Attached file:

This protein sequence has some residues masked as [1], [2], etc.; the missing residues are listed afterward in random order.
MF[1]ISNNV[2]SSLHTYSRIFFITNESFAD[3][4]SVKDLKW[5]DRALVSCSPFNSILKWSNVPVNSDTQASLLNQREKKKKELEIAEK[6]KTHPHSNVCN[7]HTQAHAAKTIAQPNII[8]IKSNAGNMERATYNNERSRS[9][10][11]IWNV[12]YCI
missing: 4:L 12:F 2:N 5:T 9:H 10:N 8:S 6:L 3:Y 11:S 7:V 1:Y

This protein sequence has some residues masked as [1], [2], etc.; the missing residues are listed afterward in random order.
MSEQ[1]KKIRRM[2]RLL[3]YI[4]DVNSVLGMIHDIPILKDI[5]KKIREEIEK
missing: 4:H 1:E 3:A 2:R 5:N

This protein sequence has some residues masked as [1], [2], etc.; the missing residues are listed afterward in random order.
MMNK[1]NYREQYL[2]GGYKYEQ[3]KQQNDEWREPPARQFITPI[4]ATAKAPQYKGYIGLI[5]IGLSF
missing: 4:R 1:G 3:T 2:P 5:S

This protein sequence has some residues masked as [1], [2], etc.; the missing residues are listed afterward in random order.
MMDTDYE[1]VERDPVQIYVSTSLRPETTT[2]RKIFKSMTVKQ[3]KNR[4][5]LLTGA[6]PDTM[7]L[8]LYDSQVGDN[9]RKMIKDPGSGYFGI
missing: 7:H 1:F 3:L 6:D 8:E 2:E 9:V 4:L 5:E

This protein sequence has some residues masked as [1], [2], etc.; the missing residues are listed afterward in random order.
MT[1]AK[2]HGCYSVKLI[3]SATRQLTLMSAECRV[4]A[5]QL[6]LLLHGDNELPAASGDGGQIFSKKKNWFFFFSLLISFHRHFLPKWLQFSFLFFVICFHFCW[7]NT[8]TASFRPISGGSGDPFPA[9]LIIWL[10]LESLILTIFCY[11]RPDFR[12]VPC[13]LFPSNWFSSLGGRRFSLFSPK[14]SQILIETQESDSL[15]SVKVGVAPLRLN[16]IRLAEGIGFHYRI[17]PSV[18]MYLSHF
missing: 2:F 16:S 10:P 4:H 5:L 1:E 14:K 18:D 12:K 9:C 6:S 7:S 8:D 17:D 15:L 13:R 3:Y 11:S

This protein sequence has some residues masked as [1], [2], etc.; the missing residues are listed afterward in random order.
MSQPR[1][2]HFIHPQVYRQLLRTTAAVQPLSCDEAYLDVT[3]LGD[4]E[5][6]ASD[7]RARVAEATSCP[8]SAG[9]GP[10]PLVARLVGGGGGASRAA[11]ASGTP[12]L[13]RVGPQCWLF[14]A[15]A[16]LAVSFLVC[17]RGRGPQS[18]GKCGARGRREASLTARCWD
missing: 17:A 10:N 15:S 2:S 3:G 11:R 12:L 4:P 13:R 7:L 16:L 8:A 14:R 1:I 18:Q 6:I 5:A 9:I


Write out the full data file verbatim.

This protein sequence has some residues masked as [1], [2], etc.; the missing residues are listed afterward in random order.
MF[1]ISNNV[2]SSLHTYSRIFFITNESFAD[3][4]SVKDLKW[5]DRALVSCSPFNSILKWSNVPVNSDTQASLLNQREKKKKELEIAEK[6]KTHPHSNVCN[7]HTQAHAAKTIAQPNII[8]IKSNAGNMERATYNNERSRS[9][10][11]IWNV[12]YCI
missing: 4:L 12:F 2:N 5:T 9:H 10:N 8:S 6:L 3:Y 11:S 7:V 1:Y

This protein sequence has some residues masked as [1], [2], etc.; the missing residues are listed afterward in random order.
MSEQ[1]KKIRRM[2]RLL[3]YI[4]DVNSVLGMIHDIPILKDI[5]KKIREEIEK
missing: 4:H 1:E 3:A 2:R 5:N

This protein sequence has some residues masked as [1], [2], etc.; the missing residues are listed afterward in random order.
MMNK[1]NYREQYL[2]GGYKYEQ[3]KQQNDEWREPPARQFITPI[4]ATAKAPQYKGYIGLI[5]IGLSF
missing: 4:R 1:G 3:T 2:P 5:S

This protein sequence has some residues masked as [1], [2], etc.; the missing residues are listed afterward in random order.
MMDTDYE[1]VERDPVQIYVSTSLRPETTT[2]RKIFKSMTVKQ[3]KNR[4][5]LLTGA[6]PDTM[7]L[8]LYDSQVGDN[9]RKMIKDPGSGYFGI
missing: 7:H 1:F 3:L 6:D 8:E 2:E 9:V 4:L 5:E

This protein sequence has some residues masked as [1], [2], etc.; the missing residues are listed afterward in random order.
MT[1]AK[2]HGCYSVKLI[3]SATRQLTLMSAECRV[4]A[5]QL[6]LLLHGDNELPAASGDGGQIFSKKKNWFFFFSLLISFHRHFLPKWLQFSFLFFVICFHFCW[7]NT[8]TASFRPISGGSGDPFPA[9]LIIWL[10]LESLILTIFCY[11]RPDFR[12]VPC[13]LFPSNWFSSLGGRRFSLFSPK[14]SQILIETQESDSL[15]SVKVGVAPLRLN[16]IRLAEGIGFHYRI[17]PSV[18]MYLSHF
missing: 2:F 16:S 10:P 4:H 5:L 1:E 14:K 18:D 12:K 9:C 6:S 7:S 8:D 17:D 15:L 13:R 3:Y 11:S

This protein sequence has some residues masked as [1], [2], etc.; the missing residues are listed afterward in random order.
MSQPR[1][2]HFIHPQVYRQLLRTTAAVQPLSCDEAYLDVT[3]LGD[4]E[5][6]ASD[7]RARVAEATSCP[8]SAG[9]GP[10]PLVARLVGGGGGASRAA[11]ASGTP[12]L[13]RVGPQCWLF[14]A[15]A[16]LAVSFLVC[17]RGRGPQS[18]GKCGARGRREASLTARCWD
missing: 17:A 10:N 15:S 2:S 3:G 11:R 12:L 4:P 13:R 7:L 16:L 8:A 14:R 1:I 18:Q 6:I 5:A 9:I